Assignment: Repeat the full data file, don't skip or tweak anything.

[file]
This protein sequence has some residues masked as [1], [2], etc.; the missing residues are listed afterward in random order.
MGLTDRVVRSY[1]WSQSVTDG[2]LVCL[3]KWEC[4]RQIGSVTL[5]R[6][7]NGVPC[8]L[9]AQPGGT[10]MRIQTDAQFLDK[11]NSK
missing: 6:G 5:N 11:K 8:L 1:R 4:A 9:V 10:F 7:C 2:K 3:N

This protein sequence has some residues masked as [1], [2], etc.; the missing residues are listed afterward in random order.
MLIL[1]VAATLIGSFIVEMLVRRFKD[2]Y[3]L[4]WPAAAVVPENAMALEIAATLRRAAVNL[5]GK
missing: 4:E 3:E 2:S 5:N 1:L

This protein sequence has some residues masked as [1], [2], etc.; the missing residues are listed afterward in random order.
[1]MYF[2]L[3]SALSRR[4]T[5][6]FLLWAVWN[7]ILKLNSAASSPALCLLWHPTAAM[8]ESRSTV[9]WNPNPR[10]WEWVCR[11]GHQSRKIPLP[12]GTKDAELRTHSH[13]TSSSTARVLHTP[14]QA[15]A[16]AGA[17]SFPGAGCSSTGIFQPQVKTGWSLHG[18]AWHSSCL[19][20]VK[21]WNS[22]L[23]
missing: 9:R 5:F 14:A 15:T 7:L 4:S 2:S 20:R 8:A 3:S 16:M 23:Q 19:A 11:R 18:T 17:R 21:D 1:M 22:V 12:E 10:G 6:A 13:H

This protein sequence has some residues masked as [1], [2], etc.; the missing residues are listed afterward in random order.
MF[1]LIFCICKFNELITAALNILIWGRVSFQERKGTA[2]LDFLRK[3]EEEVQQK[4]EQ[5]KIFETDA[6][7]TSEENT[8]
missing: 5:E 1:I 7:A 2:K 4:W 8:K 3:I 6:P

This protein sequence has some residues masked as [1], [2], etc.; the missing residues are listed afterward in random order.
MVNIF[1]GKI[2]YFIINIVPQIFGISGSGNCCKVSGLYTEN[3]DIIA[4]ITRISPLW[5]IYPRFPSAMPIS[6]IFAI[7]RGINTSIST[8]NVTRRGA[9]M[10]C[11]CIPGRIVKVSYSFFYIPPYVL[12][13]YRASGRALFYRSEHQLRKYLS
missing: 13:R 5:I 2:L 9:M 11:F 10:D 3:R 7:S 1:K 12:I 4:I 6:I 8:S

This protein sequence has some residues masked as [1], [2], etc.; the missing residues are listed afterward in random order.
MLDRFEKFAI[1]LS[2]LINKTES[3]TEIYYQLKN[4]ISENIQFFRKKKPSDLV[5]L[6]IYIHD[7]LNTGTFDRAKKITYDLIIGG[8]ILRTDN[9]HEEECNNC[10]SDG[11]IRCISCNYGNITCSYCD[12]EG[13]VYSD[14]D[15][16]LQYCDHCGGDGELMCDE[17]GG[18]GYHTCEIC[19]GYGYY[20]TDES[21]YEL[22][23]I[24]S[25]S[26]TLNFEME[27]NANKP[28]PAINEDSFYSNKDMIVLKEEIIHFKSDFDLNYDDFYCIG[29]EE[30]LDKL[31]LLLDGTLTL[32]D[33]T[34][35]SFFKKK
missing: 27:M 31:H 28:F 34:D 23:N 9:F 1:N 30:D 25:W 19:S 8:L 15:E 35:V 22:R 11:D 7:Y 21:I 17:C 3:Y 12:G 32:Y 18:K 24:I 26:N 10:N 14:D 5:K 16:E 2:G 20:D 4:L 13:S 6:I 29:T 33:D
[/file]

This protein sequence has some residues masked as [1], [2], etc.; the missing residues are listed afterward in random order.
MGLTDRVVRSY[1]WSQSVTDG[2]LVCL[3]KWEC[4]RQIGSVTL[5]R[6][7]NGVPC[8]L[9]AQPGGT[10]MRIQTDAQFLDK[11]NSK
missing: 6:G 5:N 11:K 8:L 1:R 4:A 9:V 10:F 7:C 2:K 3:N

This protein sequence has some residues masked as [1], [2], etc.; the missing residues are listed afterward in random order.
MLIL[1]VAATLIGSFIVEMLVRRFKD[2]Y[3]L[4]WPAAAVVPENAMALEIAATLRRAAVNL[5]GK
missing: 4:E 3:E 2:S 5:N 1:L

This protein sequence has some residues masked as [1], [2], etc.; the missing residues are listed afterward in random order.
[1]MYF[2]L[3]SALSRR[4]T[5][6]FLLWAVWN[7]ILKLNSAASSPALCLLWHPTAAM[8]ESRSTV[9]WNPNPR[10]WEWVCR[11]GHQSRKIPLP[12]GTKDAELRTHSH[13]TSSSTARVLHTP[14]QA[15]A[16]AGA[17]SFPGAGCSSTGIFQPQVKTGWSLHG[18]AWHSSCL[19][20]VK[21]WNS[22]L[23]
missing: 9:R 5:F 14:A 15:T 7:L 4:S 2:S 20:R 8:A 3:S 16:M 23:Q 19:A 11:R 18:T 17:R 21:D 1:M 22:V 12:E 10:G 6:A 13:H

This protein sequence has some residues masked as [1], [2], etc.; the missing residues are listed afterward in random order.
MF[1]LIFCICKFNELITAALNILIWGRVSFQERKGTA[2]LDFLRK[3]EEEVQQK[4]EQ[5]KIFETDA[6][7]TSEENT[8]
missing: 5:E 1:I 7:A 2:K 4:W 8:K 3:I 6:P

This protein sequence has some residues masked as [1], [2], etc.; the missing residues are listed afterward in random order.
MVNIF[1]GKI[2]YFIINIVPQIFGISGSGNCCKVSGLYTEN[3]DIIA[4]ITRISPLW[5]IYPRFPSAMPIS[6]IFAI[7]RGINTSIST[8]NVTRRGA[9]M[10]C[11]CIPGRIVKVSYSFFYIPPYVL[12][13]YRASGRALFYRSEHQLRKYLS
missing: 13:R 5:I 2:L 9:M 11:F 10:D 3:R 7:S 1:K 12:I 4:I 6:I 8:S

This protein sequence has some residues masked as [1], [2], etc.; the missing residues are listed afterward in random order.
MLDRFEKFAI[1]LS[2]LINKTES[3]TEIYYQLKN[4]ISENIQFFRKKKPSDLV[5]L[6]IYIHD[7]LNTGTFDRAKKITYDLIIGG[8]ILRTDN[9]HEEECNNC[10]SDG[11]IRCISCNYGNITCSYCD[12]EG[13]VYSD[14]D[15][16]LQYCDHCGGDGELMCDE[17]GG[18]GYHTCEIC[19]GYGYY[20]TDES[21]YEL[22][23]I[24]S[25]S[26]TLNFEME[27]NANKP[28]PAINEDSFYSNKDMIVLKEEIIHFKSDFDLNYDDFYCIG[29]EE[30]LDKL[31]LLLDGTLTL[32]D[33]T[34][35]SFFKKK
missing: 27:M 31:H 28:F 34:D 23:N 9:F 1:N 30:D 25:W 19:S 8:L 15:E 35:V 22:R 11:D 7:Y 21:I 17:C 3:Y 12:G 32:Y 18:K 24:I 26:N 10:N 14:D 5:K 16:E 2:G 20:D 4:L 13:S 6:I 29:T 33:D